TDH staff were skeptical of the student's report but felt that a minimal amount of exploration was
necessary. They began by making a few telephone calls to establish the facts and determine if other
persons were similarly affected. The pizzeria, where the student and his roommate had eaten, was
closed until 11:00 A.M. There was no answer at the University Student Health Center, so a message
was left on its answering machine.
A call to the emergency room at a local hospital (Hospital A) revealed that 23 university students
had been seen for acute gastroenteritis in the last 24 hours. In contrast, only three patients had been
seen at the emergency room for similar symptoms from March 5-9, none of whom were associated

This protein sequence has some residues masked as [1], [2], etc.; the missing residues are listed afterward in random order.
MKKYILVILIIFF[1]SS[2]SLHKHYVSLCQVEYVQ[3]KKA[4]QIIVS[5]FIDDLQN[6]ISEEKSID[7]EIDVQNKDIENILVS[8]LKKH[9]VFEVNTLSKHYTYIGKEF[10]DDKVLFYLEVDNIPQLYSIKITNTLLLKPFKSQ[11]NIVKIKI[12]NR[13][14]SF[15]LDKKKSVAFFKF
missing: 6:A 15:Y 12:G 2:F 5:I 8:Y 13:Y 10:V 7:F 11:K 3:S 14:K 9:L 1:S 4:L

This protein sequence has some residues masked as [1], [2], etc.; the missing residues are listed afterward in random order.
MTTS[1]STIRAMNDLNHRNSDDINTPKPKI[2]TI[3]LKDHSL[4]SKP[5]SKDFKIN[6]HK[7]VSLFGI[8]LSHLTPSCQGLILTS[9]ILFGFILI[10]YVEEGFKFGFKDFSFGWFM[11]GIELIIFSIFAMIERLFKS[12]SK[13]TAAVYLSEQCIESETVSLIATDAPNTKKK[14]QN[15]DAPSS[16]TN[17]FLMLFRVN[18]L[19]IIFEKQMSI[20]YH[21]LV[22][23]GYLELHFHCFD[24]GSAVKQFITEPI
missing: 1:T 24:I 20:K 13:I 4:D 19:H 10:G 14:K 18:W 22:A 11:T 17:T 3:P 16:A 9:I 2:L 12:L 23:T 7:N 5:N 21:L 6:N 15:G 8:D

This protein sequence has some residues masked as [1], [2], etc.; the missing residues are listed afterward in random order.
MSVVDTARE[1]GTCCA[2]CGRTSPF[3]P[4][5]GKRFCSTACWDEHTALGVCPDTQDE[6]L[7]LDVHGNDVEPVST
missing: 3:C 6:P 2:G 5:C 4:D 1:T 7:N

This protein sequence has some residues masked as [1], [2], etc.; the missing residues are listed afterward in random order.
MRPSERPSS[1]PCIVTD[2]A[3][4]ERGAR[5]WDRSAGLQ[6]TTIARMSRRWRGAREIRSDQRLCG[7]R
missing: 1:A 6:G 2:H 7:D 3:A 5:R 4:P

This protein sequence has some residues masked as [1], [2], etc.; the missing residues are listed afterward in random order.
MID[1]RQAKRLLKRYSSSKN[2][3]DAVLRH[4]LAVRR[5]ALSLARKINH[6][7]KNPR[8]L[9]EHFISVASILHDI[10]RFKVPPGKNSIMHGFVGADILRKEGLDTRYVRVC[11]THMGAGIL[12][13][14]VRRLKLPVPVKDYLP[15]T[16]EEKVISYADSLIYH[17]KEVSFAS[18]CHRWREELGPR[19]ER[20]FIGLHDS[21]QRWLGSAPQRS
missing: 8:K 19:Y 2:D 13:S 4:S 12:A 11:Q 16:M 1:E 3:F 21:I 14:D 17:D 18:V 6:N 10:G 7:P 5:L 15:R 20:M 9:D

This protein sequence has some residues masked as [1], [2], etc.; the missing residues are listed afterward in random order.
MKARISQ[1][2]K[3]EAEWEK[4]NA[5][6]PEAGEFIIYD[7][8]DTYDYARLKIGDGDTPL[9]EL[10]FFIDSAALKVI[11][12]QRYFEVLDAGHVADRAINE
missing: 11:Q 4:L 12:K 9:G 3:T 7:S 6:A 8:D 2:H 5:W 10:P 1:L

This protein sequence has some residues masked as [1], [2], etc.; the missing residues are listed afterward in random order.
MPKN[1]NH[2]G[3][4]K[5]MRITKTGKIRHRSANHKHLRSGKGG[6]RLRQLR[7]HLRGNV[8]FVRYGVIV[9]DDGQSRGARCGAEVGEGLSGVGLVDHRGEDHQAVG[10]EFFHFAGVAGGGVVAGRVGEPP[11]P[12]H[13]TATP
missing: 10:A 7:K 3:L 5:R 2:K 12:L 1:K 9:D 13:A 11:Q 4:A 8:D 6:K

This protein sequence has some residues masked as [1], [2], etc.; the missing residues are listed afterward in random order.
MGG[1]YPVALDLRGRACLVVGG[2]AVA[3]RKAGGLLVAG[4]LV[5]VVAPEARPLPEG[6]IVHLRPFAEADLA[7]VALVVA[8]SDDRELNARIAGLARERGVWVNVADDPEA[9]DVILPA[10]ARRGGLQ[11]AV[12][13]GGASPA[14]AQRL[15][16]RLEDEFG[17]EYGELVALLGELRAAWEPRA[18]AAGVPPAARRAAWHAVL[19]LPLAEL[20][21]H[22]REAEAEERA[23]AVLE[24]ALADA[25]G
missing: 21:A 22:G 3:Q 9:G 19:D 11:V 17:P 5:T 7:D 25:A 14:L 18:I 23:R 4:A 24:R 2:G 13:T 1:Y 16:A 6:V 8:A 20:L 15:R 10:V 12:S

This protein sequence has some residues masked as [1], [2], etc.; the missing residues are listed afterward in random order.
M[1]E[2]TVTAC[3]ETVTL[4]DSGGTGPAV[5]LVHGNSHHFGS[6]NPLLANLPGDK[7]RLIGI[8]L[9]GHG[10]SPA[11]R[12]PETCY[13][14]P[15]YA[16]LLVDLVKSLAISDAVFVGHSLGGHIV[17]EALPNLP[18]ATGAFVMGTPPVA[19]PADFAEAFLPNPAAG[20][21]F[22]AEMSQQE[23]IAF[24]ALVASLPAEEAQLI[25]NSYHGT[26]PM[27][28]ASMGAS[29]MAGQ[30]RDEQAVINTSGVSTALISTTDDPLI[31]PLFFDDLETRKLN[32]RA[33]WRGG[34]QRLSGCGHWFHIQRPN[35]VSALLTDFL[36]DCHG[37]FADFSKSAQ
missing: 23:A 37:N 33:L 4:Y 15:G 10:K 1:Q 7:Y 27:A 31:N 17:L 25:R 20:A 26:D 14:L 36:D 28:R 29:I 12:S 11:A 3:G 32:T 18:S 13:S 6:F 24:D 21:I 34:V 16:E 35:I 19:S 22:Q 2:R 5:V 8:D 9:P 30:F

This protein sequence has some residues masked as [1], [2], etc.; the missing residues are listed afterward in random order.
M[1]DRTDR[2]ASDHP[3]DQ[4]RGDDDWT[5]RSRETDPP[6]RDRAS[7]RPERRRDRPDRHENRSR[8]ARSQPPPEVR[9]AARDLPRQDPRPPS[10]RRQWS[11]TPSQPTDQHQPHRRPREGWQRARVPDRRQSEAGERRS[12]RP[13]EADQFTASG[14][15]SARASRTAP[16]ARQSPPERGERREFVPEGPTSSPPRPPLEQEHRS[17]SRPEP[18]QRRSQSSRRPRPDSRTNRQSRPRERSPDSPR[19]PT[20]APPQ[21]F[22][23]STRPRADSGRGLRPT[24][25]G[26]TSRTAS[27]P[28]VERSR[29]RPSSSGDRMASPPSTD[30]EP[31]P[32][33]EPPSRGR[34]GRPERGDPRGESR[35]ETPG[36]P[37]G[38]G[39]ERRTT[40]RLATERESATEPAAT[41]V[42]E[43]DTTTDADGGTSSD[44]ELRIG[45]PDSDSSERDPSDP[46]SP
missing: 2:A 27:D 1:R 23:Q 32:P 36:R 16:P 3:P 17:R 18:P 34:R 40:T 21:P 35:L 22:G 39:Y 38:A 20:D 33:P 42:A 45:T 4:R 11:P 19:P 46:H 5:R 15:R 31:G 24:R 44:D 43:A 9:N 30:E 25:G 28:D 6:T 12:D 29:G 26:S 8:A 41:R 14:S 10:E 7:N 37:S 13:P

with the university.
At 10:30 A.M., the physician from the University Student Health Center returned the call from
TDH and reported that 20 students with vomiting and diarrhea had been seen the previous day. He
believed only 1-2 students typically would have been seen for these symptoms in a week. The Health
Center had not collected stool specimens from any of the ill students.
Question 3: Do you think these cases of gastroenteritis represent an outbreak at the university?
Why or why not?
Yes, because all of the cases emanated from the University, which dictates that gastroenteritis could be ...
This solution applies the principles of epidemiology to determine if gastroenteritis emanated from the university.